01 Mar 2014
The Smith Brothers brand
gets a modern makeover.by Garry EmmonsTopics:
Steve Silk (MBA 1978), shown here with his Smith Brothers actors, is a master at fashioning turnarounds.
Photo by Saverio Truglia
Adorning boxes of "Smith Bros" cough drops ever since they took over the family company in 1867, William and Andrew, the firm's bearded, fraternal namesakes, were familiar faces to generations of sniffling, wheezing Americans. But in recent decades, due to a series of indifferent owners and some powerful competition, the brand began a decline into irrelevance. The company's signature wild cherry–flavored product all but disappeared from retailers' shelves; by 2012, annual revenues had sunk to about $1 million.
Enter Steve Silk (MBA 1978), turnaround maestro and patron saint of lost businesses, with a plan to make the Bros a happening duo once again. As an executive at several food companies, Silk had revived other century-old brands such as Jell-O, Lea & Perrins, Hebrew National, and Armour. Based on those successes, New York–based hedge fund York Capital Management asked Silk to become CEO of Smith Brothers after it purchased the company in 2012.
"We're reemerging as a high-margin, health-and-wellness company," says Silk, speaking from Smith Brothers headquarters in Chicago. "We'll continue to make our traditional cough drops, but we've also introduced a variety of over-the-counter 'throat drops' appropriate for use at different times of the day—the evening drop has melatonin, for example—and we're now rolling out a line of medicated lozenges."
A Higher Authority
When Steve Silk took over at Hebrew National in 1999, the company had lost $6 million in the two years since ConAgra acquired it from the founding family. He began with nuts and bolts: exiting underperforming adjunct businesses (e.g., pickles and fresh poultry); shaking up the management team; improving the supply chain (thereby increasing plant productivity by 50 percent); and developing a sequenced regional expansion strategy (which eventually would go national). "Marketing aside, we could have never renovated the brand without these essential steps," Silk says.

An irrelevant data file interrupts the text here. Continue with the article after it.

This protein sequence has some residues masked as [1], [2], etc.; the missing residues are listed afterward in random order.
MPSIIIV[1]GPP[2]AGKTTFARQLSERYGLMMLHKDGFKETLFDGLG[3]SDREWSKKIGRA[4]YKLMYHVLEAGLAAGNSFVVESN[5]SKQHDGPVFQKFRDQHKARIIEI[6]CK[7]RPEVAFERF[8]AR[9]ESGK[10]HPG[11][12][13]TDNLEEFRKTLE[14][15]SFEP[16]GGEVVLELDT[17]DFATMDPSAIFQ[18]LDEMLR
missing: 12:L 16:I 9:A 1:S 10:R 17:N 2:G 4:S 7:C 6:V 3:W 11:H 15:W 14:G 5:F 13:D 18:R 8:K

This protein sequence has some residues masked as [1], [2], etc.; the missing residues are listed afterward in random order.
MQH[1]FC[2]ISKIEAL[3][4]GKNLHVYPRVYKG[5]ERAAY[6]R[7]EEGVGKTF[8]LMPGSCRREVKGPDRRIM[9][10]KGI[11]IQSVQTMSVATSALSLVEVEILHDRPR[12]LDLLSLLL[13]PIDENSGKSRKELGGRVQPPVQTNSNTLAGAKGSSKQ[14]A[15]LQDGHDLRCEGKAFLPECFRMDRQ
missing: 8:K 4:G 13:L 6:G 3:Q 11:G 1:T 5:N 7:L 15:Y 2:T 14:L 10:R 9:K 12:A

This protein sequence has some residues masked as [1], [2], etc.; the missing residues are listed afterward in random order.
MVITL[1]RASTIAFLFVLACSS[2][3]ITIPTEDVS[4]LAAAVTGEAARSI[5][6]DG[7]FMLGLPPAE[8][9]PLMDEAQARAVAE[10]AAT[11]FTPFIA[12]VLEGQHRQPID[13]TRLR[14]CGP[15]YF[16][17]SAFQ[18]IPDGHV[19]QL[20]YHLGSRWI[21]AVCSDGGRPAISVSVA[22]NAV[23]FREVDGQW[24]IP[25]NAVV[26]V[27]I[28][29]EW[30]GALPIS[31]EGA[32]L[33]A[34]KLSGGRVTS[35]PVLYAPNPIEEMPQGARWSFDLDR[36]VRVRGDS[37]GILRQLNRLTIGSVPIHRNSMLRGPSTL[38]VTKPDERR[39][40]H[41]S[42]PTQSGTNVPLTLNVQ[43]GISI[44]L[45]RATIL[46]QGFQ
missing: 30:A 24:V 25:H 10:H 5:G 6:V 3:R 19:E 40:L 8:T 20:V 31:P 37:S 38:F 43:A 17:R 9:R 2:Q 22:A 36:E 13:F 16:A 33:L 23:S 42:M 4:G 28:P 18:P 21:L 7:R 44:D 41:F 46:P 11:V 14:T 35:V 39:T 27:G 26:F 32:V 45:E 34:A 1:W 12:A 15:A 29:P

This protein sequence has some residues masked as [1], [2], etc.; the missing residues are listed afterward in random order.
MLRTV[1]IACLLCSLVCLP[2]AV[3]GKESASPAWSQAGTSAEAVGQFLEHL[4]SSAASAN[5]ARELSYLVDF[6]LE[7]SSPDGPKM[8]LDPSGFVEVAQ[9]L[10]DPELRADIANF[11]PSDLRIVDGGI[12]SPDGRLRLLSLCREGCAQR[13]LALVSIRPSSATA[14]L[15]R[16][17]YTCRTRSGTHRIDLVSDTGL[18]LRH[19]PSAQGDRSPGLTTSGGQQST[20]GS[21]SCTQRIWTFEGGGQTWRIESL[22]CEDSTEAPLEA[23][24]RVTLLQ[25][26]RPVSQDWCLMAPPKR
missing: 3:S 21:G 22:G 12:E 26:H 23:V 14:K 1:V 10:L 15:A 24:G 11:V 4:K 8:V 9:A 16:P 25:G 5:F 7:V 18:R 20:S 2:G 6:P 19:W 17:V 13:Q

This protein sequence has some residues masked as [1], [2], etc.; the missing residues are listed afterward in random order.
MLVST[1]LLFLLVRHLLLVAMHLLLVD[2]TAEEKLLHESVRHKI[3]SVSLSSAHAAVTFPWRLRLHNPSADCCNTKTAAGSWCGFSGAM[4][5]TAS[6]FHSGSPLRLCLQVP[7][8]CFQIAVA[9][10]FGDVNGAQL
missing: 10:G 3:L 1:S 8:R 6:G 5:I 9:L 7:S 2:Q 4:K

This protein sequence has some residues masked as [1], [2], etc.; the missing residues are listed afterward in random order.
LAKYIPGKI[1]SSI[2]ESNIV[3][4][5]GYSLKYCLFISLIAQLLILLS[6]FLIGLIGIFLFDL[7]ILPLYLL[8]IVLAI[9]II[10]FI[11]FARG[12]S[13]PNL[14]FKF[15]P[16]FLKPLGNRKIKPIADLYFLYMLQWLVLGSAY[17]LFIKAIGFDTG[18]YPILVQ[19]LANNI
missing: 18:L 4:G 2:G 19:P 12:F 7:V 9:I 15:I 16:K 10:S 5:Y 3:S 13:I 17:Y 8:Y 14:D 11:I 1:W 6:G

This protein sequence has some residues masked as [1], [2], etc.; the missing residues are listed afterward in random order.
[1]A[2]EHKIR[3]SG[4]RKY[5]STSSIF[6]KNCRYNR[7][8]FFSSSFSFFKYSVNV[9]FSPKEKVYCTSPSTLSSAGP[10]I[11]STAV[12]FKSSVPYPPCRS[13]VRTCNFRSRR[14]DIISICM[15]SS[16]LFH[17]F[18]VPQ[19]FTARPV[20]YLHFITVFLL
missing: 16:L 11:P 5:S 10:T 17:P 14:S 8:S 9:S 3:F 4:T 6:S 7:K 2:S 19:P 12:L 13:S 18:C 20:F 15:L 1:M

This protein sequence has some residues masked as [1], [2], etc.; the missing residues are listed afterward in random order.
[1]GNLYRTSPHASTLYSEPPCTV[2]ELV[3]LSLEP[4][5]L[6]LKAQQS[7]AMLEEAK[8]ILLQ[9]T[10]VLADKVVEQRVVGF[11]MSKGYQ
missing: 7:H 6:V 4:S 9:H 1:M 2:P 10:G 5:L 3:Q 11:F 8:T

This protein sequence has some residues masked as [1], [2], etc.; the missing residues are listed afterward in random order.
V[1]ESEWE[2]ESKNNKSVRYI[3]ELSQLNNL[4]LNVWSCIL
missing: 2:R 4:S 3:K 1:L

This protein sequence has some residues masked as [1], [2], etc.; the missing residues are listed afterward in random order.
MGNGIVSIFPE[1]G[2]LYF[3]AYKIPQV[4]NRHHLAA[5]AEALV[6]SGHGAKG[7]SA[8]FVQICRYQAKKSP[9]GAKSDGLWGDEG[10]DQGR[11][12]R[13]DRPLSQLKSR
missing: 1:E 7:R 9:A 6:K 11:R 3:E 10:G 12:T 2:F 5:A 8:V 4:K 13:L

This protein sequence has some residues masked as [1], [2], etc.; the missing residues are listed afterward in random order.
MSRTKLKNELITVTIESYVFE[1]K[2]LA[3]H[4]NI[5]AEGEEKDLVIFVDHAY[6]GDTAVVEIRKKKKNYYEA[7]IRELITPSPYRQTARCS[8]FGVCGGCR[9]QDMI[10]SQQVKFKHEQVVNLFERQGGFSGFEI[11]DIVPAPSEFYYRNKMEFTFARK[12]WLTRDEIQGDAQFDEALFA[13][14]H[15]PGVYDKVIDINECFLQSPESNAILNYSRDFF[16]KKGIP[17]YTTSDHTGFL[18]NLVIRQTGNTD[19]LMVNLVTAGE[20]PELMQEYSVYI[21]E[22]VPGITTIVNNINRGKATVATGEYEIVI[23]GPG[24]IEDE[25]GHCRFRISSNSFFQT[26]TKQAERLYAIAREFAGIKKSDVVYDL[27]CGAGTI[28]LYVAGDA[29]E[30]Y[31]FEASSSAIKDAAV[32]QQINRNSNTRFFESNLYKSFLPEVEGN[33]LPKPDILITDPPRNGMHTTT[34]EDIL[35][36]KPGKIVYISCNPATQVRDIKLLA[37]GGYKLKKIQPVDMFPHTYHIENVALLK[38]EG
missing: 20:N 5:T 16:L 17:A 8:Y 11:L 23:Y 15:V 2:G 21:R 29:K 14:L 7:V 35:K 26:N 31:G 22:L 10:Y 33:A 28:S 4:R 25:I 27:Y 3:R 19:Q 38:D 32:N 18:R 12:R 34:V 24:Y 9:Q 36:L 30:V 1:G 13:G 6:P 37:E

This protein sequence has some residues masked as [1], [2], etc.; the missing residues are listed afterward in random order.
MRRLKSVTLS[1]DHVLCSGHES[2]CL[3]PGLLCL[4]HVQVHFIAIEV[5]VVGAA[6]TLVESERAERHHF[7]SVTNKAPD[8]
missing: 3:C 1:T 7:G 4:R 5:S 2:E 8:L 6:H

But marketing didn't hurt. Silk, a former professional musician who at one time had considered becoming a rabbi, brought back Hebrew National's 1965 slogan "We Answer to a Higher Authority," stuck with the original recipe, and shunned artificial colors and flavors to appeal to an increasingly health-conscious public. A new ad campaign touting all this won a Clio Award. The result? Those $6 million of losses became $25 million in profits in five years.
Asked what's necessary to reinvent a tired brand, Silk explains, "Different skills are required, but notable among them are creativity, analytical know-how, the ability to seize the opportunity, and the passion to make it a crusade. Another key element is that our 150 employees are proudly loyal and totally focused on the company. And it's fun! Iconic brands like Smith Brothers get instantaneous consumer and media respect. The coverage we get—like on the Today Show or when 1,000 people showed up at a Walgreens in Chicago for one of our events—is priceless."
Silk notes that while Smith Brothers products are now found in 15,000 more stores than when he took over, those outlets are mostly regional players. He looks for the company to penetrate major, nationwide retailers this year on the strength of a national marketing effort, a broader innovation agenda, and Smith Brothers' demonstrated success in its current venues, which include Walgreens' 500 Chicago-area stores.
"I'm expecting that we'll triple sales and increase profits eight times over in the next three to four years," Silk says. "In truth, it's difficult to quantify how high we could go."
Class of MBA 1978, Section D